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Ransomware: Evolving Danger with No Limits

At the end of March 2018, the entire region of Atlanta, in the United States (US) was attacked by ransomware, and various administrative systems were paralyzed. For 120 hours, all civil complaints from the state had to be resolved using only paper and pen. But, it is not only that: the fear of ransomware is spreading throughout the entire world. Some people including Kingos might also have had experience of losing personal study materials because of ransomware. Ransomware, which brought about a lot of controversy last year, are threatening people again this year. As time goes by, it is expected to change its characteristics as well. In this article, the Sungkyun Times (SKT) looks at what ransomware is, how serious it is, how it is changing, and how it can be dealt with.

What Is Ransomware?

Appearance of Ransomware

Ransomware is a compound word of “ransom” and “malware”. Once installed illegally on a computer without the user’s consent, ransomware encrypts the user’s file and then holds it as a hostage for money. If the files are infected with ransomware, their file extension changes and the user cannot execute them. The first ransomware, the Aids Trojan Virus, appeared in 1989. It blocked the process of accessing the computer’s operating system by encryption and demanded money for the recovery of the infected files. After spreading the virus randomly, the distributors took profits by demanding $189 in exchange for the recovery tools. In the early days, however, it was difficult to attack with ransomware and demand money because it was easy to be tracked. The main payment methods at that time were text messages or remittance through internet banking. When investigating an incident, it was possible to identify the attacker easily by tracing back the payment process. Ransomware such as GPCoder, VunDo, and Reveton appeared following the Aids Trojan virus, but the situation did not change much. The development of tracking technology gradually increased the number of attackers being arrested, and the profitability of ransomware naturally decreased as a result. Ransomware has, therefore, disappeared slowly since 2005.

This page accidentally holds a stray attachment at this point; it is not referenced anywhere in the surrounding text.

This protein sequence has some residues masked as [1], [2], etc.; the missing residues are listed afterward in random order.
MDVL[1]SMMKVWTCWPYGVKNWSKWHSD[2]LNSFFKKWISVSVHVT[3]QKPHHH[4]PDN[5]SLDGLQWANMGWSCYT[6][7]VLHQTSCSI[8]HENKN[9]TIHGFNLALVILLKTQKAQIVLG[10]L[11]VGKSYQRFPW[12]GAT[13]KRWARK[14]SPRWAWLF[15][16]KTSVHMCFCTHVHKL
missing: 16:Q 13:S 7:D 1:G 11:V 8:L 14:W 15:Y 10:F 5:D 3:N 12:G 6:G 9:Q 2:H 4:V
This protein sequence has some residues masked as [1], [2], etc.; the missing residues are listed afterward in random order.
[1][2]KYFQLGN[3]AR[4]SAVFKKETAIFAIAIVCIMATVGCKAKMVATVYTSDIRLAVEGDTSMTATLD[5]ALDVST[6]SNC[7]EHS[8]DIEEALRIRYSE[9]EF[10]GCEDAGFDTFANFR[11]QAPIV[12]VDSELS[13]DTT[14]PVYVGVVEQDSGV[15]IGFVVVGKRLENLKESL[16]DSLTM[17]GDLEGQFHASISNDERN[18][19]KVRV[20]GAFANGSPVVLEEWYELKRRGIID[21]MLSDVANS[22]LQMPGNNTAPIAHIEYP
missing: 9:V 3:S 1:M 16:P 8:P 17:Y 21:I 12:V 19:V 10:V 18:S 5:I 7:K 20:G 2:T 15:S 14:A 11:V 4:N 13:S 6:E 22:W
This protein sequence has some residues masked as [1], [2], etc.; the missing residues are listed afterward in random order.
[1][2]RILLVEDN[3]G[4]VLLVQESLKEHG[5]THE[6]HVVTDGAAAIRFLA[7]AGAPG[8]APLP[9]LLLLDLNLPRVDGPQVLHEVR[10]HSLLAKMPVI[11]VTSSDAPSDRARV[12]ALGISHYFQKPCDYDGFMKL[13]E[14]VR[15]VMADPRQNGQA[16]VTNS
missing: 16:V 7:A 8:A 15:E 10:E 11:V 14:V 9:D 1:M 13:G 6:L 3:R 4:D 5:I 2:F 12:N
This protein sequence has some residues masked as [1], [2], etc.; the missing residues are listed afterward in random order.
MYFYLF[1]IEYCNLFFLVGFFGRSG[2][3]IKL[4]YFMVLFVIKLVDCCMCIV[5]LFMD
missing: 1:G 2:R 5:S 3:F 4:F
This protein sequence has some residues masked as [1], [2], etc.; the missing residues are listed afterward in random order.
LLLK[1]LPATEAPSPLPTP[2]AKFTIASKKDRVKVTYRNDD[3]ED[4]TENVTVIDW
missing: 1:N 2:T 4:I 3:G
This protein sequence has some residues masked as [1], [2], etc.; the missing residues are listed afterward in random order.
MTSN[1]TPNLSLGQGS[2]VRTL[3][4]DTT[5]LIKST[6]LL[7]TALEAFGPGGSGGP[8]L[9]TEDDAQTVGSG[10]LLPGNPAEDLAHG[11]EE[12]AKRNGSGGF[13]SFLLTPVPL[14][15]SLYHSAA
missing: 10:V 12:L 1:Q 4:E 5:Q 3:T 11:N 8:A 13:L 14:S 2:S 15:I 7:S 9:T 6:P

Hash Functions and the Revival of Ransomware

Ransomware started to thrive again from 2009, when the encryption of Bitcoin emerged. Bitcoin uses a system called the hash function to secure transactions. The hash function is a system that produces the result (hash value) of an input data as a string of a certain length. Since there is no consistency between the input data and the hash value, the hash value varies greatly even with a slight difference in the input data. For instance, if someone enters “His wish is to win the competition” and “Her wish is to win the competition” respectively in the hash function, the hash values would be “FDCE34912A2D” and “932E2ACEC1B”, which are totally unrelated values. Although there are only two alphabetic differences in the input data, the hash values fluctuate greatly. Due to this nature, it is very difficult to restore the input data for the hash values

in hash functions. If someone wants to find the input data, the exact hash function used for encryption needs to be known, the initial person to encrypt the data is the only one who knows it. Using this hard-to-track encryption system, ransomware targets the data itself, unlike with previous viruses. The CryptoLocker ransomware, for example, which appeared in 2013, resulted in more than $3 million of damage. In the past, document files, pictures and music files (JPGs, MP3s) were mainly encrypted. Recently, however, the encryption range has been extended to more complicated files like AVI, Computer Aided Design (CAD), and compressed files.

Dangers of Ransomware

According to the Ransomware Computer Emergency Response Team Coordination Center (RanCERT), the number of ransomware victims in Korea is expected to increase from 53,000 to 400,000, from \109 billion to \1.5 trillion each year for the next three years. In addition, the worldwide ransomware damage was expected to exceed $5 billion in 2017. Still several varieties of ransomware are being created, and the total number of ransomware has reached into the hundreds. The most destructive ransomware so far was the Wannacry Ransomware, which appeared in May 2017. According to the White House, 300,000 computers in 150 countries were infected with the Wannacry Ransomware virus within just four days. It attacked not only individuals but also corporations and even government-related organizations, including Deutsche Bahn AG, Fedex, and Telefonica. After this incident, countries recognized that ransomware not only causes individual damage, but also can be a dangerous means of attack between countries. In December 2017, the White House officially nominated North Korea as the source of the Wannacry Ransomware and criticized them for it. Not only that, ransomware can cause serious damage to individuals’ computer systems as well as nations. Even if people are fully aware of ransomware, they are always exposed to its dangers. One victim, who lost all the files on his computer, said, “I am afraid to go online. It is frustrating, and I cannot say whether people should or should not be on the Internet in the future.”

Change in Ransomware

Refining Targets Through Victim Profiling

While the existing ransomware has a feature of indiscriminative aggression, the newly produced ransomware profiles its targets ahead of the attack. Not only does it search for the targets, but it also examines what situation they are in and how much money would be available from them. Then, it attacks critical systems and services to eliminate any possibility of waiting for backups, then demands the victims to pay the ransom. Lastly, by suggesting a rational level of ransom that fits to the victim’s situation, it maximizes the possibility of collecting a ransom. Using these skillful methods, for example, SamSam Ransomware took over $300 million in profits in a single month by attacking public facilities such as hospitals in 2018.